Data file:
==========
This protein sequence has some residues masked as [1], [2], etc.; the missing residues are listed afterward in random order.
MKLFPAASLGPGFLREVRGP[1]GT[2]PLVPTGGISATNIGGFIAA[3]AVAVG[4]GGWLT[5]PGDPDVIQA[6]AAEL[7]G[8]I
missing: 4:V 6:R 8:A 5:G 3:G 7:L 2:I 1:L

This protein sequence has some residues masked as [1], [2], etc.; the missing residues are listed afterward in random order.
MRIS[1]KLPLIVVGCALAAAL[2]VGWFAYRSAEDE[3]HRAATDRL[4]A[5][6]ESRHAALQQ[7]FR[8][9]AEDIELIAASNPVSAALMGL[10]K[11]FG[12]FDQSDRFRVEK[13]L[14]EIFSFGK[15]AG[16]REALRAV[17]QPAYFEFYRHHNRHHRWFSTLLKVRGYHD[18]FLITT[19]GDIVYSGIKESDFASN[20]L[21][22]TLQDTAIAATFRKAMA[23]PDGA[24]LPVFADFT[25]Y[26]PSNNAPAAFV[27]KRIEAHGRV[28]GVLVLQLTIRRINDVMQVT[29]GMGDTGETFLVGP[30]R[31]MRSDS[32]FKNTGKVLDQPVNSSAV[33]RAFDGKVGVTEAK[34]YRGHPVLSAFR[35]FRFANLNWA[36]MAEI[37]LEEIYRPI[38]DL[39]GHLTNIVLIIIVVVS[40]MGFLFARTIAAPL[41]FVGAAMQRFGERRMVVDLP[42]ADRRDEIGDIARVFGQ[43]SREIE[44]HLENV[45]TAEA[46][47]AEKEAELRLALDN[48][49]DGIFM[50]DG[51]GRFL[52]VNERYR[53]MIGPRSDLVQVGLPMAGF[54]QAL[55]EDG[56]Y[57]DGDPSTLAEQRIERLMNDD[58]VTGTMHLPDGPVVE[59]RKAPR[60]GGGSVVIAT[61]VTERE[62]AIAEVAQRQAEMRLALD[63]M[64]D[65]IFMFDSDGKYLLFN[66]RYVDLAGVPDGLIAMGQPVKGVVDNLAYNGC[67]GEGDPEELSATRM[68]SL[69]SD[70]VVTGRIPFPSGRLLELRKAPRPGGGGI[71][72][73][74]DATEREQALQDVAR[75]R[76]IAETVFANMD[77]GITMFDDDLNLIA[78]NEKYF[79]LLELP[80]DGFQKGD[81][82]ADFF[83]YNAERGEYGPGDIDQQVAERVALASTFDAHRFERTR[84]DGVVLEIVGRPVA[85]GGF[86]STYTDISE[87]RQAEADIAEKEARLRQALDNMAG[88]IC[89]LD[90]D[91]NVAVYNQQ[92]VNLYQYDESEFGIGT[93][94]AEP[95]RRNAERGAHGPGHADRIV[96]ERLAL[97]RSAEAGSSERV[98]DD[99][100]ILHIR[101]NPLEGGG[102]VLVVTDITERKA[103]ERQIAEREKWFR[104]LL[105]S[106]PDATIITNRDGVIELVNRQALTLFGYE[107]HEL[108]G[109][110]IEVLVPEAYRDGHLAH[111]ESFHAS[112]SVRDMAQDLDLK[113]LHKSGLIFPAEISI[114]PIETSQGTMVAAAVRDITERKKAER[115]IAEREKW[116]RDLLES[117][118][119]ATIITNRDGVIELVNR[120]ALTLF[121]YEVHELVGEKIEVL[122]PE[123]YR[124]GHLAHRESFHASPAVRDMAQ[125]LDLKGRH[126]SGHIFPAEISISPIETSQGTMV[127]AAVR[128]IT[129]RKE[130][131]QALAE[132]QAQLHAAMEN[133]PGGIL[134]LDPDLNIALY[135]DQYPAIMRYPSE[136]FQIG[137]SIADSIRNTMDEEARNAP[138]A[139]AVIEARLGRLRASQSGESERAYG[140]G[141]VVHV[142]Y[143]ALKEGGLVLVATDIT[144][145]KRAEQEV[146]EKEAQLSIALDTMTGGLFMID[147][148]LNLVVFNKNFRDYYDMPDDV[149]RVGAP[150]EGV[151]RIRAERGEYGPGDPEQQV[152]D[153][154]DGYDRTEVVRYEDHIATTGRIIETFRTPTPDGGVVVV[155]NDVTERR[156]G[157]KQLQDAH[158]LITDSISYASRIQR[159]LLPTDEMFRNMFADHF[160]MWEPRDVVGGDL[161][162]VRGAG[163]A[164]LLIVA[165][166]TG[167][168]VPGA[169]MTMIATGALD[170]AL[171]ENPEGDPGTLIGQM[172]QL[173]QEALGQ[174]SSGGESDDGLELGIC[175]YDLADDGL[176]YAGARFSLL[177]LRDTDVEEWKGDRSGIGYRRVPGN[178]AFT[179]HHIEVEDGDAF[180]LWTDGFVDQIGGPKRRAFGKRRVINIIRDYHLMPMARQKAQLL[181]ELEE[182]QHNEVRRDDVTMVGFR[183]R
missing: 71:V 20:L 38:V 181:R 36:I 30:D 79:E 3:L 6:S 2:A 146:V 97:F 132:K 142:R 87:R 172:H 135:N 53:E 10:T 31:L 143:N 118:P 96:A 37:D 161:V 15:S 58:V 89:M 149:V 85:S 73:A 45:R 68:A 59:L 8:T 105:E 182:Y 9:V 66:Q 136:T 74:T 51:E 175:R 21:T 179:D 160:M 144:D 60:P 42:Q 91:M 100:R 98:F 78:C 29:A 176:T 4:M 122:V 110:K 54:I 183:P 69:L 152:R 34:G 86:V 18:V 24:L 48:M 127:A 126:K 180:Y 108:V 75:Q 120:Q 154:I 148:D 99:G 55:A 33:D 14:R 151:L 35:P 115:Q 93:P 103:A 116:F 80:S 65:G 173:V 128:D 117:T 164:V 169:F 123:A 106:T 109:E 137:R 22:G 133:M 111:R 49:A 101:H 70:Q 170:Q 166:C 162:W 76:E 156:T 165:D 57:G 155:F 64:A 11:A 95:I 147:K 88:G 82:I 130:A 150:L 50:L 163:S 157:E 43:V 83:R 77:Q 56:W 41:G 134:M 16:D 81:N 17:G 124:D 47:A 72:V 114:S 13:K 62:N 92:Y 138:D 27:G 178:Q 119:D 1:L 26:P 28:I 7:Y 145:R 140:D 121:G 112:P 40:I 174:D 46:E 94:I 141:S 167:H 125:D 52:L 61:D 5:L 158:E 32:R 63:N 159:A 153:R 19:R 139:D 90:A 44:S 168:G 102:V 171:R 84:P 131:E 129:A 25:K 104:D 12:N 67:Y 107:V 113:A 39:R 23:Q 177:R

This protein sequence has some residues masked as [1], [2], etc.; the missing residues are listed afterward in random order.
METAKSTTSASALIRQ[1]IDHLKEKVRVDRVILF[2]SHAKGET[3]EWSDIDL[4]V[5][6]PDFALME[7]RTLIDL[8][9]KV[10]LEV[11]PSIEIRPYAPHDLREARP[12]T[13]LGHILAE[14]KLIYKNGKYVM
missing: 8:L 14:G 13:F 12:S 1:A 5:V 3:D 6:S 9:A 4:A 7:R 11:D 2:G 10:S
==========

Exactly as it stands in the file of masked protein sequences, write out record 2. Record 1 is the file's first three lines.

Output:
This protein sequence has some residues masked as [1], [2], etc.; the missing residues are listed afterward in random order.
MRIS[1]KLPLIVVGCALAAAL[2]VGWFAYRSAEDE[3]HRAATDRL[4]A[5][6]ESRHAALQQ[7]FR[8][9]AEDIELIAASNPVSAALMGL[10]K[11]FG[12]FDQSDRFRVEK[13]L[14]EIFSFGK[15]AG[16]REALRAV[17]QPAYFEFYRHHNRHHRWFSTLLKVRGYHD[18]FLITT[19]GDIVYSGIKESDFASN[20]L[21][22]TLQDTAIAATFRKAMA[23]PDGA[24]LPVFADFT[25]Y[26]PSNNAPAAFV[27]KRIEAHGRV[28]GVLVLQLTIRRINDVMQVT[29]GMGDTGETFLVGP[30]R[31]MRSDS[32]FKNTGKVLDQPVNSSAV[33]RAFDGKVGVTEAK[34]YRGHPVLSAFR[35]FRFANLNWA[36]MAEI[37]LEEIYRPI[38]DL[39]GHLTNIVLIIIVVVS[40]MGFLFARTIAAPL[41]FVGAAMQRFGERRMVVDLP[42]ADRRDEIGDIARVFGQ[43]SREIE[44]HLENV[45]TAEA[46][47]AEKEAELRLALDN[48][49]DGIFM[50]DG[51]GRFL[52]VNERYR[53]MIGPRSDLVQVGLPMAGF[54]QAL[55]EDG[56]Y[57]DGDPSTLAEQRIERLMNDD[58]VTGTMHLPDGPVVE[59]RKAPR[60]GGGSVVIAT[61]VTERE[62]AIAEVAQRQAEMRLALD[63]M[64]D[65]IFMFDSDGKYLLFN[66]RYVDLAGVPDGLIAMGQPVKGVVDNLAYNGC[67]GEGDPEELSATRM[68]SL[69]SD[70]VVTGRIPFPSGRLLELRKAPRPGGGGI[71][72][73][74]DATEREQALQDVAR[75]R[76]IAETVFANMD[77]GITMFDDDLNLIA[78]NEKYF[79]LLELP[80]DGFQKGD[81][82]ADFF[83]YNAERGEYGPGDIDQQVAERVALASTFDAHRFERTR[84]DGVVLEIVGRPVA[85]GGF[86]STYTDISE[87]RQAEADIAEKEARLRQALDNMAG[88]IC[89]LD[90]D[91]NVAVYNQQ[92]VNLYQYDESEFGIGT[93][94]AEP[95]RRNAERGAHGPGHADRIV[96]ERLAL[97]RSAEAGSSERV[98]DD[99][100]ILHIR[101]NPLEGGG[102]VLVVTDITERKA[103]ERQIAEREKWFR[104]LL[105]S[106]PDATIITNRDGVIELVNRQALTLFGYE[107]HEL[108]G[109][110]IEVLVPEAYRDGHLAH[111]ESFHAS[112]SVRDMAQDLDLK[113]LHKSGLIFPAEISI[114]PIETSQGTMVAAAVRDITERKKAER[115]IAEREKW[116]RDLLES[117][118][119]ATIITNRDGVIELVNR[120]ALTLF[121]YEVHELVGEKIEVL[122]PE[123]YR[124]GHLAHRESFHASPAVRDMAQ[125]LDLKGRH[126]SGHIFPAEISISPIETSQGTMV[127]AAVR[128]IT[129]RKE[130][131]QALAE[132]QAQLHAAMEN[133]PGGIL[134]LDPDLNIALY[135]DQYPAIMRYPSE[136]FQIG[137]SIADSIRNTMDEEARNAP[138]A[139]AVIEARLGRLRASQSGESERAYG[140]G[141]VVHV[142]Y[143]ALKEGGLVLVATDIT[144][145]KRAEQEV[146]EKEAQLSIALDTMTGGLFMID[147][148]LNLVVFNKNFRDYYDMPDDV[149]RVGAP[150]EGV[151]RIRAERGEYGPGDPEQQV[152]D[153][154]DGYDRTEVVRYEDHIATTGRIIETFRTPTPDGGVVVV[155]NDVTERR[156]G[157]KQLQDAH[158]LITDSISYASRIQR[159]LLPTDEMFRNMFADHF[160]MWEPRDVVGGDL[161][162]VRGAG[163]A[164]LLIVA[165][166]TG[167][168]VPGA[169]MTMIATGALD[170]AL[171]ENPEGDPGTLIGQM[172]QL[173]QEALGQ[174]SSGGESDDGLELGIC[175]YDLADDGL[176]YAGARFSLL[177]LRDTDVEEWKGDRSGIGYRRVPGN[178]AFT[179]HHIEVEDGDAF[180]LWTDGFVDQIGGPKRRAFGKRRVINIIRDYHLMPMARQKAQLL[181]ELEE[182]QHNEVRRDDVTMVGFR[183]R
missing: 71:V 20:L 38:V 181:R 36:I 30:D 79:E 3:L 6:S 2:A 146:V 97:F 132:K 142:R 87:R 172:H 135:N 53:E 10:T 31:L 143:N 118:P 96:A 37:D 161:V 15:S 58:V 89:M 149:V 85:S 73:A 45:R 68:A 59:L 8:T 105:E 182:Y 9:V 66:Q 136:T 74:T 51:E 175:R 21:T 179:D 160:M 144:D 60:P 42:Q 91:M 100:R 98:F 78:C 29:A 176:T 4:M 122:V 110:K 54:I 183:P 69:L 152:R 34:G 86:V 18:V 24:L 48:M 127:A 126:K 180:Y 108:V 75:Q 120:Q 154:I 148:D 99:G 55:A 33:D 14:R 151:L 35:P 115:Q 93:P 103:A 116:F 80:S 65:G 173:V 128:D 117:T 164:V 169:F 123:A 106:T 109:E 137:R 22:G 133:M 111:R 49:A 101:H 70:Q 170:Q 166:C 162:W 76:E 156:T 165:D 57:G 155:F 64:A 11:A 95:I 147:K 88:G 82:I 130:A 150:L 50:L 163:S 157:E 43:V 83:R 77:Q 56:W 41:G 134:M 16:D 81:N 17:G 124:D 47:A 72:V 114:S 13:K 62:N 92:Y 138:D 27:G 178:Q 119:D 1:L 26:P 28:I 7:Y 145:R 140:D 121:G 112:P 40:I 174:D 46:E 94:I 141:S 167:H 125:D 52:L 61:D 5:L 158:E 32:R 63:N 159:A 153:R 19:R 139:D 90:A 44:S 168:G 102:V 171:R 84:P 131:E 129:A 25:K 104:D 12:N 67:Y 107:V 113:A 39:R 23:Q 177:R